Our Senior Garden - May 11, 2024Lettuce transplantedIt's a rather cool (68°F) and windy (20+ mph) day here this morning. I got out early and transplanted our lettuce into the narrow area I'd left in the raised bed with our Earlirouge tomatoes. There wasn't much room, but I put in four Coastal Star romaines, two Crispino and one Sun Devil head lettuce, one Barbados summer crisp, two Nancy butterheads, one Dark Red Lollo Rossa, and one plant that had no identifying plant tag in its cell.

I was disappointed that none of our favorite romaine, Jericho, had survived nor had any Better Devil. Both were seeded with saved seed.

There are no links above for Sun Devil and Barbados as both varieties have long ago disappeared from seed catalogs.

Getting this late a start at putting in lettuce makes harvesting usable lettuce iffy. I'll take baby romaines and head lettuce as soon as possible before heat makes the plants get bitter and bolt. But I may also be able to save seed from some of the plants.

Our how-to, Growing Lettuce, tells how we get a little nice spring and some good fall lettuce.

When done with the lettuce, I began uppotting our Moira and remaining Earlirouge tomato plants to four inch pots. The move seems to give the plants quite a boost. I still have some Quinte canning tomatoes and Red Pearl grape tomato plants to uppot.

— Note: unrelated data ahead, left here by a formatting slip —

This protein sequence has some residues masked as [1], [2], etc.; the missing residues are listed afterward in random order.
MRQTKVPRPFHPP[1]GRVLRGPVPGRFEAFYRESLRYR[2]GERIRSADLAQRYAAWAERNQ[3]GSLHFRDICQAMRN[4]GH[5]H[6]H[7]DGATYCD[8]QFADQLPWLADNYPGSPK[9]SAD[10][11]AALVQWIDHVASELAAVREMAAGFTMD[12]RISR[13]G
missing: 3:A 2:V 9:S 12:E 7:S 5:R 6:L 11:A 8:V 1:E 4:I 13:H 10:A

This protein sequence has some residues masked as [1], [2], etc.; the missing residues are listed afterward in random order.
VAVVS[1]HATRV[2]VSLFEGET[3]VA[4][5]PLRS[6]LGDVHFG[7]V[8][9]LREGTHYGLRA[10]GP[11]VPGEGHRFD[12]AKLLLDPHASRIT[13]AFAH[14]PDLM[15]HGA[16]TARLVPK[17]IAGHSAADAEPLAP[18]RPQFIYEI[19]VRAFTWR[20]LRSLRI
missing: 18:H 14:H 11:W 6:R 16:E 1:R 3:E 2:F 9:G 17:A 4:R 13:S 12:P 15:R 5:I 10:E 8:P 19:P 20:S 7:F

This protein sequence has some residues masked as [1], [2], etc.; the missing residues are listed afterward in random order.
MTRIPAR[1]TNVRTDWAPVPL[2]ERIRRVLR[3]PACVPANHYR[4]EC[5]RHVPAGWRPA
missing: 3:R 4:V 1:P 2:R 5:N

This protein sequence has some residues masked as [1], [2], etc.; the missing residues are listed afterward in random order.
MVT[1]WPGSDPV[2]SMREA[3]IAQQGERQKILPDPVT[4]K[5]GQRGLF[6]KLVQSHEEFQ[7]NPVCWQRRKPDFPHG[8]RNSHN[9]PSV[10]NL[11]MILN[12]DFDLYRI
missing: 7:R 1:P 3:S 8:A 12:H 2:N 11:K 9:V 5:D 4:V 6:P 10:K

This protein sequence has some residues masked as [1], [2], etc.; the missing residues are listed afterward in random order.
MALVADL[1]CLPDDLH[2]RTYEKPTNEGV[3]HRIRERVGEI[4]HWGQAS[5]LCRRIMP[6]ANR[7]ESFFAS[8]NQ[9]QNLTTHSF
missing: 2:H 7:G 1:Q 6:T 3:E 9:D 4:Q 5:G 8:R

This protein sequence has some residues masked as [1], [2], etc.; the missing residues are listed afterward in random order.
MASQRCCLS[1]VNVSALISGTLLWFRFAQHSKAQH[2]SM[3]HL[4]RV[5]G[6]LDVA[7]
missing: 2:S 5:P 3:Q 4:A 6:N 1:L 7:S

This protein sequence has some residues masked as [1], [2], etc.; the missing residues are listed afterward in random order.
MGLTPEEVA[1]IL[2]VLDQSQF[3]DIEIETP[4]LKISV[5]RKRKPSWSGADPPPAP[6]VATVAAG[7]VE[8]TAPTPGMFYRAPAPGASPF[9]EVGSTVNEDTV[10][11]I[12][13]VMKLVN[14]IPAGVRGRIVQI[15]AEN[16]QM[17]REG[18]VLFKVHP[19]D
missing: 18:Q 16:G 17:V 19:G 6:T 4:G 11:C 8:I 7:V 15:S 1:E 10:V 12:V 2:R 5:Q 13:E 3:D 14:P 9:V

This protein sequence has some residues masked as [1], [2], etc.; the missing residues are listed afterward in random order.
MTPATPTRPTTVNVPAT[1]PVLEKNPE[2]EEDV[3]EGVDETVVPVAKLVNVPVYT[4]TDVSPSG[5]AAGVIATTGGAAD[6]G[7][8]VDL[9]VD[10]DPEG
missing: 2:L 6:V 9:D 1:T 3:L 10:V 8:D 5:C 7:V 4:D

Cold frame plants - May 11, 2024

I also brought our flat of melon and squash from under our plant lights out to the cold frame. While I still have green beans to direct seed and Eclipse peas to transplant into our raised beds, it's getting close to time to transplant tomatoes, squash, and melons into our East Garden plot. And I'm looking forward to getting some sweet corn, potatoes, and kidney beans started in that plot.

Friday, May 10, 2024

Truck loaded for tomato transplantingTomato plants inI had planned to transplant Moira tomatoes into a narrow garden bed this year instead of our usual Earlirouge tomatoes. But our Earlirouge plants took off after being transplanted into four inch pots and couldn't wait any longer to go into the ground. The Moiras once again will go into our East Garden plot.